Women to be allowed to drive in Saudi Arabia

Women to be allowed to drive in Saudi Arabia

Progressive reform comes into effect from June 2018

A LONG-STANDING injustice is set to be quashed after a royal decree will see women allowed to drive in Saudi Arabia for the first time.

King Salman bin Abdulaziz, 81, ordered the reform on Tuesday night, requesting that drivers’ licences be issued to women who wanted them. However, it will not come into effect immediately; a committee will study the issue and implement the reform next June.

Saudi Arabia is an ultra-conservative kingdom and the only country where women are still banned from driving. Those against allowing women behind the wheel have argued that it should not be allowed on various grounds, including that it leads to female promiscuity and can damage ovaries. Earlier this month, one cleric was banned from preaching for asserting that women should not drive because they have a brain half the size of a man’s, and a trip to the shops shrinks it in half again.

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Reaction to the news on Twitter appeared mostly positive. “We did it,” tweeted Manal al-Sharif, an activist who started the women’s campaign to drive in 2011, and has been jailed for driving.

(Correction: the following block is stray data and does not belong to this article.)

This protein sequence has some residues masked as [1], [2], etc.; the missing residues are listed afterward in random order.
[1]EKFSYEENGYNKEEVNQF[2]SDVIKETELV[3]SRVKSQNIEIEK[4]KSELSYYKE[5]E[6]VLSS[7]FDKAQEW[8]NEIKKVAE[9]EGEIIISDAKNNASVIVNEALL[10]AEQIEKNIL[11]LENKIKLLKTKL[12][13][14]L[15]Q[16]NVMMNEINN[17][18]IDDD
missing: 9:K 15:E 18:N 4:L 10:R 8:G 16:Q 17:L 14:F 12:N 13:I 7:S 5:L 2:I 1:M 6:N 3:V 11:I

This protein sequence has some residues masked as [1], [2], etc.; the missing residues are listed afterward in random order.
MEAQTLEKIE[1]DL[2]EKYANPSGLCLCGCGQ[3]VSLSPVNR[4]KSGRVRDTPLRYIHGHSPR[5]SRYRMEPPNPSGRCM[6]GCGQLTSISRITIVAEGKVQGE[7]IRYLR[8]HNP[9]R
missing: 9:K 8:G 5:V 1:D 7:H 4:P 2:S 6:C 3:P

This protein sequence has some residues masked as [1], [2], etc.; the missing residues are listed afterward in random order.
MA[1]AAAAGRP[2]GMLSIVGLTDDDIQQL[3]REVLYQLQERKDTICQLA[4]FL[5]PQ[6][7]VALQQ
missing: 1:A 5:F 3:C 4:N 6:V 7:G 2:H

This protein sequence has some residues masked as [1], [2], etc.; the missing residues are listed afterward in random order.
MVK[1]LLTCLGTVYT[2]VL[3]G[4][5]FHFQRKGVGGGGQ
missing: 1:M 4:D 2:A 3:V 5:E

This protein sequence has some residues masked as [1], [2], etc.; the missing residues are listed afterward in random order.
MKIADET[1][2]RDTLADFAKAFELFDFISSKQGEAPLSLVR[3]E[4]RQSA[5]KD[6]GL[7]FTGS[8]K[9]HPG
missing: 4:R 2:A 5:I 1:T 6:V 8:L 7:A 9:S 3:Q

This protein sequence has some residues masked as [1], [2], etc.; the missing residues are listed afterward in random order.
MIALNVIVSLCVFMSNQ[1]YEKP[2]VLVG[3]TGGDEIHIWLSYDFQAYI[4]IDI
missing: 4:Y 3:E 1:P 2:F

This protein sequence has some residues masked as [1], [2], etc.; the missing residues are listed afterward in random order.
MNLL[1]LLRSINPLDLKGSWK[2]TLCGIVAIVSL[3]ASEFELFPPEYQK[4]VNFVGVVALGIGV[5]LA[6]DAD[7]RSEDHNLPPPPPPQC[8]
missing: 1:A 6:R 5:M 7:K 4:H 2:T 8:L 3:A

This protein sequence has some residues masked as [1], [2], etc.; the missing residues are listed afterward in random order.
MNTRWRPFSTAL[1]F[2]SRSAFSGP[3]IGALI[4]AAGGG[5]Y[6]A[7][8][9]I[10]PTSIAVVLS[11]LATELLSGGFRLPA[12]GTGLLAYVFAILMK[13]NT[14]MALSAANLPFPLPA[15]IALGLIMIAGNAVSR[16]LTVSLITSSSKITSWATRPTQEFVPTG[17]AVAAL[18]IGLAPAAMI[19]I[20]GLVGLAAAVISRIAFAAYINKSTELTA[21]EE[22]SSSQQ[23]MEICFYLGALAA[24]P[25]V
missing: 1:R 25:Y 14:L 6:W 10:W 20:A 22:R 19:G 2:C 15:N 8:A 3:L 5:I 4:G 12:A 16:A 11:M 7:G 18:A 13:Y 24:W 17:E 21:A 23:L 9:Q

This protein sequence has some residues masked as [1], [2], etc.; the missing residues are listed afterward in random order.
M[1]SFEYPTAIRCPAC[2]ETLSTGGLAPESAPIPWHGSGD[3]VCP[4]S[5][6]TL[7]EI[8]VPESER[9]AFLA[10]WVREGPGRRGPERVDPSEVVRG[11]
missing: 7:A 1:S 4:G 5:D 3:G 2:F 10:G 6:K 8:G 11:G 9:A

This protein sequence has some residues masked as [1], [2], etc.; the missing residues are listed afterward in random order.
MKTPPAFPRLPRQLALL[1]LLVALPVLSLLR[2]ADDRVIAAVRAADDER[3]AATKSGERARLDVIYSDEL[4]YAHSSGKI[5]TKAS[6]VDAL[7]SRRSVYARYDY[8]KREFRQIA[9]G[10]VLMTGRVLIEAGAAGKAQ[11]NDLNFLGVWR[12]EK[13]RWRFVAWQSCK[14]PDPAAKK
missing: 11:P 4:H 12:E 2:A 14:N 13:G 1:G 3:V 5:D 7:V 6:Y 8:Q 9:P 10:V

In a statement, she welcomed the end of “one of the most draconian laws in modern history”, but said she would push ahead with the fight for full equality.

“Women’s rights activists will still continue to observe how this law is implemented and monitored and will continue campaigning to abolish the male guardianship imposed on them,” she said.

In 2013, Al Sharif, said in a TED talk that she ultimately wanted to see women drive their own lives:

Following the royal decree, others were quick to point out that true equality in Saudi Arabia is still some way off. Asma Ali Zain tweeted: “Saudi women are ‘allowed’ to drive and we celebrate. The irony.”

Women in Saudi Arabia will continue to be subject to a guardianship system that forces them to seek permission from male relatives to do everything from opening a bank account to travelling.

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Those against the move included one man called Raig, who tried to start a hashtag entitled “You Shall Not Drive”.

The progressive Prince Mohamed Bin Salman, son of King Salman from his third wife, was made heir-apparent in June. The 31-year-old had hinted that he would be willing to drop the driving ban.

Prime Minister Theresa May said: “As a long standing friend of Saudi Arabia I welcome the Kingdom taking this important step towards gender equality. The empowerment of women around the world is not only an issue I care deeply about, it is also key to nations’ economic development.”